The importance of communication between medical professionals and Deaf people amid the coronavirus outbreak
The Deaf community has always faced barriers when accessing the NHS, from needing an interpreter to talk to a doctor, to navigating information in NHS leaflets and on medical advice websites.
Now, as the coronavirus COVID-19 continues to spread worldwide, Deaf people are met with even more challenges, where accessible information and medical services are more important than ever.
Deaf people were initially denied access to live government updates on COVID-19 as press conferences had no interpreters present. This has now been resolved and information is being delivered in British Sign Language (BSL), but there is more work to be done in increasing accessibility. So, how can we keep communication flowing during this challenging time and ensure Deaf people aren’t left behind?
Know your obligations
The Accessible Information Standard (AIS) was introduced by the government in 2016 to ensure people with a disability or sensory loss are given information in a way they can understand, and it’s important to keep this legislation front of mind as cases of COVID-19 continue to rise. If implemented effectively, it brings several benefits, including improved outcomes, heightened experiences and the provision of safer and more personalised care and services for patients. Medical professionals should be aware that they are legally obliged to comply with the AIS in order to identify and meet the information and communication support needs of patients and must act accordingly.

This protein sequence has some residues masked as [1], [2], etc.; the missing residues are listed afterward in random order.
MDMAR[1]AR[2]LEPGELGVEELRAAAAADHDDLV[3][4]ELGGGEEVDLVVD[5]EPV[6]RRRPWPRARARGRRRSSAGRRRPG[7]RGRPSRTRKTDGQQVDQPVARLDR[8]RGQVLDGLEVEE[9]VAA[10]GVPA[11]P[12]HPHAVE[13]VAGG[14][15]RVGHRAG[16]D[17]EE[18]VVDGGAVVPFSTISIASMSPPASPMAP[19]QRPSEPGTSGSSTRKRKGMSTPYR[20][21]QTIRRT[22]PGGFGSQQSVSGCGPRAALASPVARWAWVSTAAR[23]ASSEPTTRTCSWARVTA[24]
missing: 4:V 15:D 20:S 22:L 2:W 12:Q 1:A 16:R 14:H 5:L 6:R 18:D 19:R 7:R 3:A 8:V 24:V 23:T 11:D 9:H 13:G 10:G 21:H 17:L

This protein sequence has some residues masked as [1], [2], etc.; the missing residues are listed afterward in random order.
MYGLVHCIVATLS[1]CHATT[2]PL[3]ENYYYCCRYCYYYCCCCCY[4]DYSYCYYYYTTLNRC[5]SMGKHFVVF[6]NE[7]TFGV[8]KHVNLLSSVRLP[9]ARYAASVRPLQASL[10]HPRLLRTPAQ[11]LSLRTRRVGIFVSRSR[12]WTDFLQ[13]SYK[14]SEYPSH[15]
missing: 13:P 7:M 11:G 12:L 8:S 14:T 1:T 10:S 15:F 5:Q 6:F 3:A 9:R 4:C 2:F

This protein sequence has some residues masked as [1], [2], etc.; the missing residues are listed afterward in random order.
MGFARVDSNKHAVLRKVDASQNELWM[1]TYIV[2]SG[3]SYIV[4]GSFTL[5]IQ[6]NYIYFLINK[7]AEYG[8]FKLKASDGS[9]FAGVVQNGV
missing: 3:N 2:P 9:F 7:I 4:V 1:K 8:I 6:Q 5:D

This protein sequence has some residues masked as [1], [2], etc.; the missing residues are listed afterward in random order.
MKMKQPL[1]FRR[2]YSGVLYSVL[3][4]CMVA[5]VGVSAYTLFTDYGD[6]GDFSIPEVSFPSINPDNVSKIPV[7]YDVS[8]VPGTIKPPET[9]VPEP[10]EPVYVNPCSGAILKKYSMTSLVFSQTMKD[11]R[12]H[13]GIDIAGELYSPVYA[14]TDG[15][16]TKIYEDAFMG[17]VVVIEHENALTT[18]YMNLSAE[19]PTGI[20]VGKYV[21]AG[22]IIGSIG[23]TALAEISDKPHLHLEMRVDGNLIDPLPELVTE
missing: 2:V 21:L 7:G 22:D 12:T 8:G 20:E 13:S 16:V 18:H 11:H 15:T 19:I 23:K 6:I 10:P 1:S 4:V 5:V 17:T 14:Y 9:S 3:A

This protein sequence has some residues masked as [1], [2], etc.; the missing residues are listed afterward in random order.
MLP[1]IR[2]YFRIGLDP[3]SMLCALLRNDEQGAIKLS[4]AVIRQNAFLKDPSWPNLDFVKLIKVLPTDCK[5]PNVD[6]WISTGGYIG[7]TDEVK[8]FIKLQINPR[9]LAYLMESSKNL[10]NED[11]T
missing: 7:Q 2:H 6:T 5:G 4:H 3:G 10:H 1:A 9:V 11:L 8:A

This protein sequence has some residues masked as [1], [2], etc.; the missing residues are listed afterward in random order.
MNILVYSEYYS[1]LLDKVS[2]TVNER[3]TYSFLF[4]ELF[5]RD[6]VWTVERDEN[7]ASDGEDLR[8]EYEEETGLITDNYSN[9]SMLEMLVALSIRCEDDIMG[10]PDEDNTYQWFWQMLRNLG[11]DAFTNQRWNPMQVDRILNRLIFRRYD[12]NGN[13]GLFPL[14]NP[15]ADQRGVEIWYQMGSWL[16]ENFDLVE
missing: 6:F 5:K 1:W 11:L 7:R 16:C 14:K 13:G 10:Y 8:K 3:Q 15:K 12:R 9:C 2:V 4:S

Take advantage of technology
With patients being actively discouraged from attending their local GP practice or hospital in person due to the COVID-19 spread, technology has a key role to play in aiding communication between medical professionals and Deaf people. For the NHS, video interpreting systems can enable profoundly Deaf patients to have instant access to a clinician in person or over the phone, through a registered and qualified BSL interpreter. The systems work to remove the communication barriers for Deaf people, by giving them the freedom and independence to communicate with and access the services provided by their local NHS trust, allowing vital information to be communicated simply, easily and on demand 24/7.
Understand your patient’s requirements
Understanding and acknowledging your patient’s communication methods is vital. Fail to communicate appropriately and effectively and you could risk misdiagnosing your patient or, even worse, prescribing the wrong medication. There are various means of communication that can be used depending on your patient’s needs and preferences, from BSL and Sign Supported English (SSE) to using the deafblind manual alphabet or lip-reading. That said, you must be aware of the challenges lip-reading presents (studies show only 30 to 45 percent of the English language can be understood through lip reading alone), and you should never presume a patient will be able to lipread because he/she is Deaf or hearing impaired.
Seek external support
Whilst taking the above steps can undoubtedly help bring the NHS closer to meeting accessibility needs during the COVID-19 crisis, if in doubt you should seek the advice of an external expert who can offer guidance and services to help you communicate effectively in these testing times. This includes interpretation support face-to-face and via video, BSL translations and Deaf awareness training. With the right action and support, it is possible for medical professionals to empower the Deaf community and break down the barriers that people with disabilities face, not just as we gear up to tackle the COVID-19 pandemic, but into the future, too.
Clare Vale is Managing Director of Sign Solutions